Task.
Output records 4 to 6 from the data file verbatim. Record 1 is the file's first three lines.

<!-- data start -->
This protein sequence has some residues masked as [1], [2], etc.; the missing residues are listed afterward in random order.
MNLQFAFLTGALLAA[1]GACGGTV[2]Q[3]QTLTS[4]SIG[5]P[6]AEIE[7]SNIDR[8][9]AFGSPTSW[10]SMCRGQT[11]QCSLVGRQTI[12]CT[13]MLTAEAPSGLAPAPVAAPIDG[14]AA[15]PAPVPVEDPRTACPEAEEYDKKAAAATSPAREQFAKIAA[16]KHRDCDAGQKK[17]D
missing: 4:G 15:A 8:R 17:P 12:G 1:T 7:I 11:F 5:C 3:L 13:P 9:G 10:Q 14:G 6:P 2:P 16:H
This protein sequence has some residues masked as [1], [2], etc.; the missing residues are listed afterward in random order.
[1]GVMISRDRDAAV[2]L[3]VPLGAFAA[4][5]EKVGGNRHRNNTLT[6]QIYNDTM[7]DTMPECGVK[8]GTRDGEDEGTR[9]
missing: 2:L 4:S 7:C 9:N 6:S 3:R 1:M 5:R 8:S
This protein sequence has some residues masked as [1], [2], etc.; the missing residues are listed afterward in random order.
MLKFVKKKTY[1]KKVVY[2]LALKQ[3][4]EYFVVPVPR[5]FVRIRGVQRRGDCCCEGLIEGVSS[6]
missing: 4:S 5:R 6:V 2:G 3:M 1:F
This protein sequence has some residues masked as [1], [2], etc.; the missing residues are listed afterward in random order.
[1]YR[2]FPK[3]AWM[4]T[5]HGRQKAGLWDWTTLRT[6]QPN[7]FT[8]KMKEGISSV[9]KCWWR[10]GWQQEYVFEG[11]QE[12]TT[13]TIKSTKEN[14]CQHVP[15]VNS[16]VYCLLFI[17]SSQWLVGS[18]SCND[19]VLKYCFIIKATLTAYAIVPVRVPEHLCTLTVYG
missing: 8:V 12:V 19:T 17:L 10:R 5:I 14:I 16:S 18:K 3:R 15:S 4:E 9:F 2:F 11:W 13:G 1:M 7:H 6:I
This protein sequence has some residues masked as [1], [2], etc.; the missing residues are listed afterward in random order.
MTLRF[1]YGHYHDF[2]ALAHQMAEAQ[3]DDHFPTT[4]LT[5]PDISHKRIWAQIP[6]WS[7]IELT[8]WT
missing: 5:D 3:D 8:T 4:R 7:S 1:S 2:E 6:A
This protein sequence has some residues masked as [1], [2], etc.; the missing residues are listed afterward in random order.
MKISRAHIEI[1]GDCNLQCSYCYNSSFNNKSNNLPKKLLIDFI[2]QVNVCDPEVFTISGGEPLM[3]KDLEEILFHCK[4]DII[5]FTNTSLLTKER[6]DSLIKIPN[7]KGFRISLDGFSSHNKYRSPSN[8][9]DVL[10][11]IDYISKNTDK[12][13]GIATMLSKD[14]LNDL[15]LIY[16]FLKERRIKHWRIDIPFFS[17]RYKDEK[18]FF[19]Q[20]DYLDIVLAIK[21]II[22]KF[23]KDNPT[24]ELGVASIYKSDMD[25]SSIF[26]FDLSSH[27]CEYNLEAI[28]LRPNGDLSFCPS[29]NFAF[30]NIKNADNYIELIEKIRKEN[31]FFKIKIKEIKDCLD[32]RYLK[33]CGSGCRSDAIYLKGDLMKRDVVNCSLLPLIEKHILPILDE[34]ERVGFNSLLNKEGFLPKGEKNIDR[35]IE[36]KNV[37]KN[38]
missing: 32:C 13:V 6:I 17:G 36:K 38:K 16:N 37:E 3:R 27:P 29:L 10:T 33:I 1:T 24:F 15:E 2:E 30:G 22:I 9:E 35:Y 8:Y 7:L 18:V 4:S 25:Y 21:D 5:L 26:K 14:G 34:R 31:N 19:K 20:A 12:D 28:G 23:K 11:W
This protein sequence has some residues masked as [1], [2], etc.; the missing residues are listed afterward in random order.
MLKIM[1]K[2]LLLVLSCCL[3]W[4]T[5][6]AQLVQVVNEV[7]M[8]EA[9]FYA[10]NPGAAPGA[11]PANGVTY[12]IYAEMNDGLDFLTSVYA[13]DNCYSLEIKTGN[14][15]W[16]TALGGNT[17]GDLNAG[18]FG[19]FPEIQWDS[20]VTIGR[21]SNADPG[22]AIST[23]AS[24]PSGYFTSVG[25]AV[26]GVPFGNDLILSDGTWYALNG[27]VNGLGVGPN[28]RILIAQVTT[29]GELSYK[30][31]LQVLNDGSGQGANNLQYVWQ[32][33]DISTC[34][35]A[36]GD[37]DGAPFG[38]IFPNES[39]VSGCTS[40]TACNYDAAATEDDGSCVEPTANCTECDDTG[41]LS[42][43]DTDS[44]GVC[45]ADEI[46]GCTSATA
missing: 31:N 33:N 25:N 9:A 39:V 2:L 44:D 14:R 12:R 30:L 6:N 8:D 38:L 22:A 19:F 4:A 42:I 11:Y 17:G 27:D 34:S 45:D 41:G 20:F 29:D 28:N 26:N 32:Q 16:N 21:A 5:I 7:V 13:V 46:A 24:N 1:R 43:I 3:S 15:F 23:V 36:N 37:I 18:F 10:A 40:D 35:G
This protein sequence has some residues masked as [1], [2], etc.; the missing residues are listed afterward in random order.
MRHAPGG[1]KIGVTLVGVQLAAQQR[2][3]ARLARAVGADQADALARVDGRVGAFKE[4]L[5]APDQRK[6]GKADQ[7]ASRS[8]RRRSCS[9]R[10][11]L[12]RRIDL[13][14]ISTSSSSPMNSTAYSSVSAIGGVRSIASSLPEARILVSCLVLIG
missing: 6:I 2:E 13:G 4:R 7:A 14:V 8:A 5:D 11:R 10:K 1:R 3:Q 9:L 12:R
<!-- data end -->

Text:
This protein sequence has some residues masked as [1], [2], etc.; the missing residues are listed afterward in random order.
[1]YR[2]FPK[3]AWM[4]T[5]HGRQKAGLWDWTTLRT[6]QPN[7]FT[8]KMKEGISSV[9]KCWWR[10]GWQQEYVFEG[11]QE[12]TT[13]TIKSTKEN[14]CQHVP[15]VNS[16]VYCLLFI[17]SSQWLVGS[18]SCND[19]VLKYCFIIKATLTAYAIVPVRVPEHLCTLTVYG
missing: 8:V 12:V 19:T 17:L 10:R 5:I 14:I 16:S 18:K 3:R 15:S 4:E 9:F 2:F 11:W 13:G 1:M 7:H 6:I
This protein sequence has some residues masked as [1], [2], etc.; the missing residues are listed afterward in random order.
MTLRF[1]YGHYHDF[2]ALAHQMAEAQ[3]DDHFPTT[4]LT[5]PDISHKRIWAQIP[6]WS[7]IELT[8]WT
missing: 5:D 3:D 8:T 4:R 7:S 1:S 2:E 6:A
This protein sequence has some residues masked as [1], [2], etc.; the missing residues are listed afterward in random order.
MKISRAHIEI[1]GDCNLQCSYCYNSSFNNKSNNLPKKLLIDFI[2]QVNVCDPEVFTISGGEPLM[3]KDLEEILFHCK[4]DII[5]FTNTSLLTKER[6]DSLIKIPN[7]KGFRISLDGFSSHNKYRSPSN[8][9]DVL[10][11]IDYISKNTDK[12][13]GIATMLSKD[14]LNDL[15]LIY[16]FLKERRIKHWRIDIPFFS[17]RYKDEK[18]FF[19]Q[20]DYLDIVLAIK[21]II[22]KF[23]KDNPT[24]ELGVASIYKSDMD[25]SSIF[26]FDLSSH[27]CEYNLEAI[28]LRPNGDLSFCPS[29]NFAF[30]NIKNADNYIELIEKIRKEN[31]FFKIKIKEIKDCLD[32]RYLK[33]CGSGCRSDAIYLKGDLMKRDVVNCSLLPLIEKHILPILDE[34]ERVGFNSLLNKEGFLPKGEKNIDR[35]IE[36]KNV[37]KN[38]
missing: 32:C 13:V 6:I 17:G 36:K 38:K 16:N 37:E 3:R 27:P 29:L 10:T 33:I 1:T 24:F 15:E 2:E 30:G 22:I 9:E 35:Y 8:Y 7:L 18:V 4:S 25:Y 21:D 5:L 26:K 14:G 34:R 31:N 19:K 20:A 12:D 28:G 23:K 11:W